Finally one calculates a set of “demand” forces as at 36, one for each composite mount, to generate the required modal forces and torques on the machinery's six rigid body modes. These demand forces are applied to an array 38 of mounts of the invention for applying restoring forces.
This approach of “zero stiffness” actuators, coupled with a modal global control law, forms the basis of a mounting system of the invention. It aims to filter out the effects of resonances at the global observation stage and to use the local controls to generate the required forces on the rigid body modes while preventing excited structural resonances, or local vibrations, from generating forces directly on the hull. The result is that the only forces generated on the hull are those needed to return the machinery's rigid body modes to their equilibrium positions in a well-controlled way.
The method employed in the present invention to provide “zero stiffness” is to have an active element in parallel with a passive element and by designing its local controller to actively cancel the forces that would otherwise be generated by the passive element alone in response to local displacements. This local controller must also ensure that the force on the machinery, as measured by a strain gauge or load cell or other equivalent force-measuring device, is equal to an external “demand” while the actuator maintains its “zero stiffness” to local vibrations. In particular, it must not transmit any forces directly to the hull from an excited structural resonance.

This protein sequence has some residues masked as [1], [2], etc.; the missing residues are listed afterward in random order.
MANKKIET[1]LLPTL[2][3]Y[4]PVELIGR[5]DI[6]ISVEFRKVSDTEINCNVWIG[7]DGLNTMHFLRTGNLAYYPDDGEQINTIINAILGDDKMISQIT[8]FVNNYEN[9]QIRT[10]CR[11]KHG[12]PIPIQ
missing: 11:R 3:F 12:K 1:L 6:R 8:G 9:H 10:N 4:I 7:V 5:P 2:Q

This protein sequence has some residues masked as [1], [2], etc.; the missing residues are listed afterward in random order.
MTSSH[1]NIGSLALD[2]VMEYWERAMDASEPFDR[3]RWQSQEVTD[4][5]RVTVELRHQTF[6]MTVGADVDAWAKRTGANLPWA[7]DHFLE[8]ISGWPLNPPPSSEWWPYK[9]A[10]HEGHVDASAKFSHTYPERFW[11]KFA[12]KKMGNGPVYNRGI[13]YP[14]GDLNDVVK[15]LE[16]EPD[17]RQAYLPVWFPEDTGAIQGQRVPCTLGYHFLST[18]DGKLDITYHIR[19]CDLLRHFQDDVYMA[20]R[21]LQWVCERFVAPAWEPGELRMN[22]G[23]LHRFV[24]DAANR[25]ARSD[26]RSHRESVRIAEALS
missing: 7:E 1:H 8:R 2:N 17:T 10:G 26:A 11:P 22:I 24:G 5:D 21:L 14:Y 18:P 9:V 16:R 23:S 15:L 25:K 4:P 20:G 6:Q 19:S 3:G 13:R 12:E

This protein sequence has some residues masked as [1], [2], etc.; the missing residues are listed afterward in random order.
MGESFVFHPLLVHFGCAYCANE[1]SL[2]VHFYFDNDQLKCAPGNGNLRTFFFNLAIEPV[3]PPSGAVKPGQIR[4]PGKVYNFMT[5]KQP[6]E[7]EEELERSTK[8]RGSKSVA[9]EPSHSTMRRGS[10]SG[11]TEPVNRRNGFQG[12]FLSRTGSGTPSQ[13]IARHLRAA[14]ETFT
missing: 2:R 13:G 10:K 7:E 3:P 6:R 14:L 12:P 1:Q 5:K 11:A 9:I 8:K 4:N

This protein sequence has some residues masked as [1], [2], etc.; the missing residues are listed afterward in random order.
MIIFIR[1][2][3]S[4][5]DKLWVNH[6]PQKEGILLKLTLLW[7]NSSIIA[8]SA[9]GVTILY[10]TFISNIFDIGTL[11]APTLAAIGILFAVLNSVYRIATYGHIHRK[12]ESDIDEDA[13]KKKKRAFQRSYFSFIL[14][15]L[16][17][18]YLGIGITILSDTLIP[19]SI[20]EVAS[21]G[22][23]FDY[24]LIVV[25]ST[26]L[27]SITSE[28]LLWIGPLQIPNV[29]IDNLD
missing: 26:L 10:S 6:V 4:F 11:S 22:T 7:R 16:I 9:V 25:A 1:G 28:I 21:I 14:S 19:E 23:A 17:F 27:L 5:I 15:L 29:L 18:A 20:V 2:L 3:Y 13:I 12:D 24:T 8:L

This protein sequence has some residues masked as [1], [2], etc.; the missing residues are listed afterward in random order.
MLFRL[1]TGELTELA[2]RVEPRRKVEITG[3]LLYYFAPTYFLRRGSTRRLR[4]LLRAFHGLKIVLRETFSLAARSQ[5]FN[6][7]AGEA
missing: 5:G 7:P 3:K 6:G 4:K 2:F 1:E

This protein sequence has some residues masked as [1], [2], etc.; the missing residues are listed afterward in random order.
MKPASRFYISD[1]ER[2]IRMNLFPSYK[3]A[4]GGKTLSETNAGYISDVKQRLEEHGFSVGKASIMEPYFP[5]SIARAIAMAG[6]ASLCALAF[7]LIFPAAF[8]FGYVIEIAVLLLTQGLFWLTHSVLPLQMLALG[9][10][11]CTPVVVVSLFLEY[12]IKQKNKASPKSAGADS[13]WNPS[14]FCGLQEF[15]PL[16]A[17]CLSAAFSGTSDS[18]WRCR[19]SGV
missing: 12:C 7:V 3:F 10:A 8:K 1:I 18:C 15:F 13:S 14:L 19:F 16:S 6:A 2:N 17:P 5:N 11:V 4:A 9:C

Referring now to
The active elements, that is the electromagnets 54, must be able to generate a force to cancel the forces that would otherwise be generated by the passive element alone in response to local displacements. This requires a minimum of three elements arranged as shown, angled toward the central axis 66 of the mount, to define a tetrahedral configuration with the axes of the armatures 68 intersecting at an imaginary point 69.